After my previous read for the Back to the Classics Challenge (a nonfiction memoir about life in a Russian gulag). I was in dire need of something fun to read. When the going gets tough, the tough need comfort reads. I'm not a big romance reader, but I've read a few of Georgette Heyer's Regency romances, but her books are fun, frothy light reads.
Published in 1956, Sprig Muslin is a charmingly silly screwball comedy set in the Regency era. After his fiancee died in a tragic accident years before, Sir Gareth Ludlow put off marrying until his older brother dies, leaving him the heir apparent. On his way to make an offer of marriage to the quiet and steady Lady Hester Theale, he stops at an inn and encounters a young girl, Amanda whom he soon realizes is running away from her family so she can elope with her young swain, an Army officer. Sir Gareth knows that she's out of her depth and needs protecting, but with completely noble intentions. He takes her along to Lady Theale's estate, where naturally her family assume young Amanda is his paramour. Naturally there are lots of mistaken intentions, escape attempts, and snarky comments about the fashionable Regency set. Of course all comes right in the end.
Heyer's books are frequently recommended to fans of Jane Austen, and though the settings are in the same era, the similarities end there. Heyer is no Jane Austen, and after six or seven of her novels, I'm starting to see basic characters and situations repeating themselves -- the charmingly impetuous ingenue who is running away (often from an arranged marriage); a loyal young man who befriends the ingenue to get her out of a jam; a handsome, eligible bachelor (with a title, naturally) who saves the day; and a patient, quiet woman who ends up marrying the hero.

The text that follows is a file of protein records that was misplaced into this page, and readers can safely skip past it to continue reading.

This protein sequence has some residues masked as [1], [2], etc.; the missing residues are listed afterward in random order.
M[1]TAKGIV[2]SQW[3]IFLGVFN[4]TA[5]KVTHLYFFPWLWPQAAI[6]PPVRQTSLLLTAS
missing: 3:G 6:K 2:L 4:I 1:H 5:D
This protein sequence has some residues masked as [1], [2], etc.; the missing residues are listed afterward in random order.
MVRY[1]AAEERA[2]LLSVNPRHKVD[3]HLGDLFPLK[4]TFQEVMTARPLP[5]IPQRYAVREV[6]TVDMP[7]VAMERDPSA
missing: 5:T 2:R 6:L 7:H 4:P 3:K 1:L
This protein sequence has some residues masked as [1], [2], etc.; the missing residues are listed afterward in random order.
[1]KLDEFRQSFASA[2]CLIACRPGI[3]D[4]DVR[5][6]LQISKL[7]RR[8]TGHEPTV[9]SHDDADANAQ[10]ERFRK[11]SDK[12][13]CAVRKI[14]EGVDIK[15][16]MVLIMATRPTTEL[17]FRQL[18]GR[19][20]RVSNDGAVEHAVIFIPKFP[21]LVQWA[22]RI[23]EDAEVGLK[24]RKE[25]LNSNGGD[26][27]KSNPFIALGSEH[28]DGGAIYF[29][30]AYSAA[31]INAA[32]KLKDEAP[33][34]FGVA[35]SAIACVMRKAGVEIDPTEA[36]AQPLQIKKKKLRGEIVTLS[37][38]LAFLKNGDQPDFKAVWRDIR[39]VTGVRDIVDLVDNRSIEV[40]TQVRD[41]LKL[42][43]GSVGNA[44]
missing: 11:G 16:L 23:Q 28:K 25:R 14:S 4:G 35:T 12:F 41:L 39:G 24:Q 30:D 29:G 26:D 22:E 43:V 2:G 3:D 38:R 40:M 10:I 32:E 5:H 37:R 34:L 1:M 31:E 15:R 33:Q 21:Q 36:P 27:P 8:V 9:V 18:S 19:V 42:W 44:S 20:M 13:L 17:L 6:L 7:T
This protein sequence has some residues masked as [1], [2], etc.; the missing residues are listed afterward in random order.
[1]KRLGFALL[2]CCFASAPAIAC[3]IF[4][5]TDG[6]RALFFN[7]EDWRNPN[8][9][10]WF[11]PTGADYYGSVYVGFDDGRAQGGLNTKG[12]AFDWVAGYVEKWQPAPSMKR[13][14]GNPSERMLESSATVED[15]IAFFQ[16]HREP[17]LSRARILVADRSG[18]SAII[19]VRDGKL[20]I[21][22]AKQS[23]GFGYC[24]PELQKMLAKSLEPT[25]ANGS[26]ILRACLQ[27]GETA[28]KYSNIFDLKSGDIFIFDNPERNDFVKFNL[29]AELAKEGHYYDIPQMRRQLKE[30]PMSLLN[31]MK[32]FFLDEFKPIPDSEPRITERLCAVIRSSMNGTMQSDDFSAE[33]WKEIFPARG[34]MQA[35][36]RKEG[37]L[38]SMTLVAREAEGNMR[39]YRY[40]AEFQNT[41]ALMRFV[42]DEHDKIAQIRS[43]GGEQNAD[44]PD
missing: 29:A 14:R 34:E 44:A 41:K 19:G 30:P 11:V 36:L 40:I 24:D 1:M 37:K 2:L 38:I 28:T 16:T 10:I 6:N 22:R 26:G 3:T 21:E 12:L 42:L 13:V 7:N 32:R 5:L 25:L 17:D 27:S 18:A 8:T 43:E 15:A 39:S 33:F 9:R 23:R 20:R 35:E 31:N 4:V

Bits of it became a little tedious -- Amanda is really headstrong and spoiled, and she can't stop making up stories to convince people to help her -- and she gets away with everything because she's so pretty, which is truly annoying. That's not to say I didn't enjoy this book. I don't know if it's the best book I've ever read by Heyer (so far I think The Grand Sophy and Sylvester are my favorites so far) but it was very enjoyable.
I don't usually read romances but sometimes one needs a break from reality -- and I'd much rather read one of Heyer's comedies than yet another Jane Austen knockoff. Heyer wrote more than 40 Regency romances and a dozen detective novels. They are funny and Heyer did extensive research into Regency history and society, so her descriptions and references to Regency life are very accurate. I also own a recent biography of Heyer that I found at the Half-Price Books last year and I'm hoping to get to that soon.
Has anyone else read a good romance by Georgette Heyer? What romances are you reading for the Back to the Classics Challenge?